Latitudinal patterns in the phenological responses of leaf colouring and leaf fall to climate change in Japan
Article first published online: 14 MAY 2008
© 2008 The Authors. Journal compilation © 2008 Blackwell Publishing Ltd
Global Ecology and Biogeography
Volume 17, Issue 4, pages 556–561, July 2008
How to Cite
Doi, H. and Takahashi, M. (2008), Latitudinal patterns in the phenological responses of leaf colouring and leaf fall to climate change in Japan. Global Ecology and Biogeography, 17: 556–561. doi: 10.1111/j.1466-8238.2008.00398.x
- Issue published online: 10 JUN 2008
- Article first published online: 14 MAY 2008
- Air temperature;
- spatial variation
Aim To estimate the potential effect of global climate change on the phenological responses of plants it is necessary to estimate spatial variations at larger scales. However, previous studies have not estimated latitudinal patterns in the phenological response directly. We hypothesized that the phenological response of plants varies with latitude, and estimated the phenological response to long-term climate change using autumn phenological events that have been delayed by recent climate change.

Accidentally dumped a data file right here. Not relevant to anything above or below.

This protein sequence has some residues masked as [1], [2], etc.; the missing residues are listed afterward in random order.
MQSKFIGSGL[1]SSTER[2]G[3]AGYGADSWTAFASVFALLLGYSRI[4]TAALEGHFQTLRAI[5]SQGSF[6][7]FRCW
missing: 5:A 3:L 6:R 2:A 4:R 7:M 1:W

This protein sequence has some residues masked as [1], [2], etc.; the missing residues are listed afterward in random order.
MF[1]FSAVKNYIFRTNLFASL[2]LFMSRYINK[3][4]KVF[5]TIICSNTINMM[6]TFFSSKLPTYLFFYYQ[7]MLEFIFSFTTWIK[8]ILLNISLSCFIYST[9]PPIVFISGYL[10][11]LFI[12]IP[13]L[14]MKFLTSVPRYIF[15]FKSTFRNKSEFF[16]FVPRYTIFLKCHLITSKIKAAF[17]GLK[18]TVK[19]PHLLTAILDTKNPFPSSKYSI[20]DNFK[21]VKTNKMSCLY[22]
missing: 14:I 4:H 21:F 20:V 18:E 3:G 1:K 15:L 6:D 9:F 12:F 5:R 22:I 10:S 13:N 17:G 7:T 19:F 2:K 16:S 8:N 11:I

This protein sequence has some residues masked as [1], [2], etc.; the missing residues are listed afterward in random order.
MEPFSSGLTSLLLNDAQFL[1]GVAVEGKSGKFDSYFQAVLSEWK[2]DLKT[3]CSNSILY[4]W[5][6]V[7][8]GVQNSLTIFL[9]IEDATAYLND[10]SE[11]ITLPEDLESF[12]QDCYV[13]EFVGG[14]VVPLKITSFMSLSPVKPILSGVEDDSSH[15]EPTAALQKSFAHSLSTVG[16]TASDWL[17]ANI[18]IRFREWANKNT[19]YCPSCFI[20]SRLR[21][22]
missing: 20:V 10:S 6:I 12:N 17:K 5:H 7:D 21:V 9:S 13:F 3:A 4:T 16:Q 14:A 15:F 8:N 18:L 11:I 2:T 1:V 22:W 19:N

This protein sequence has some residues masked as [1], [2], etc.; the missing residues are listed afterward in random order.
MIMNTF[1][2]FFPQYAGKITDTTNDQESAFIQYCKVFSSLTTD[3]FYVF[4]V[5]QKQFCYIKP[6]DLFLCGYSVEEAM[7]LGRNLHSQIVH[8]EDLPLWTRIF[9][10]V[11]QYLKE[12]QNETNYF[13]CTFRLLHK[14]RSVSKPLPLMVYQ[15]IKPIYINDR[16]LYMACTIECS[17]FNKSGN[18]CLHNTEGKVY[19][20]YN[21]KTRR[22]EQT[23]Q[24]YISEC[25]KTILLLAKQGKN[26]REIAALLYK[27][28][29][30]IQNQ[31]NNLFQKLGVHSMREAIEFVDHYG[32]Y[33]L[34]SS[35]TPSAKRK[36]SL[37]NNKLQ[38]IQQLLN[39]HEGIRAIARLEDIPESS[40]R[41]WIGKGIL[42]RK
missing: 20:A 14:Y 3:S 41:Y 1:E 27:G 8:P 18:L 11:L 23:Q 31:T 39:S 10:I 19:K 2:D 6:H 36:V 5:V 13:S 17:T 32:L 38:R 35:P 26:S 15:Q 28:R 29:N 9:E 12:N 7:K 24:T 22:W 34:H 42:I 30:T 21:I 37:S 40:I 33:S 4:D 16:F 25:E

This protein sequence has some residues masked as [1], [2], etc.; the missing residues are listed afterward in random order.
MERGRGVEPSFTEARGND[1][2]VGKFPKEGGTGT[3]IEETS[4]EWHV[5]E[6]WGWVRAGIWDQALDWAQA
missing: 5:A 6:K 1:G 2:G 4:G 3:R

Methods We used a 53-year data set to document the latitudinal patterns in the climate responses of the timing of autumn leaf colouring and fall for two tree species over a wide range of latitudes in Japan (31 to 44° N). We calculated single regression slopes for leaf phenological timing and air temperature across Japan and tested their latitudinal patterns using regression models. The effects of latitude, time and their interaction on the responses of the phenological timings were also estimated using generalized linear mixed models.
Results Our results showed that single regression slopes of leaf phenological timing and air temperature in autumn were positive at most stations. Higher temperatures can delay the timing of leaf phenology. Negative relationships were found between the phenological response of leaves to temperature and latitude. Single regression slopes of the phenological responses at lower latitudes were larger than those at higher latitudes.
Main conclusions We found negative relationships between leaf phenological responsiveness and latitude. These findings will be important for predicting phenological timing with global climate change.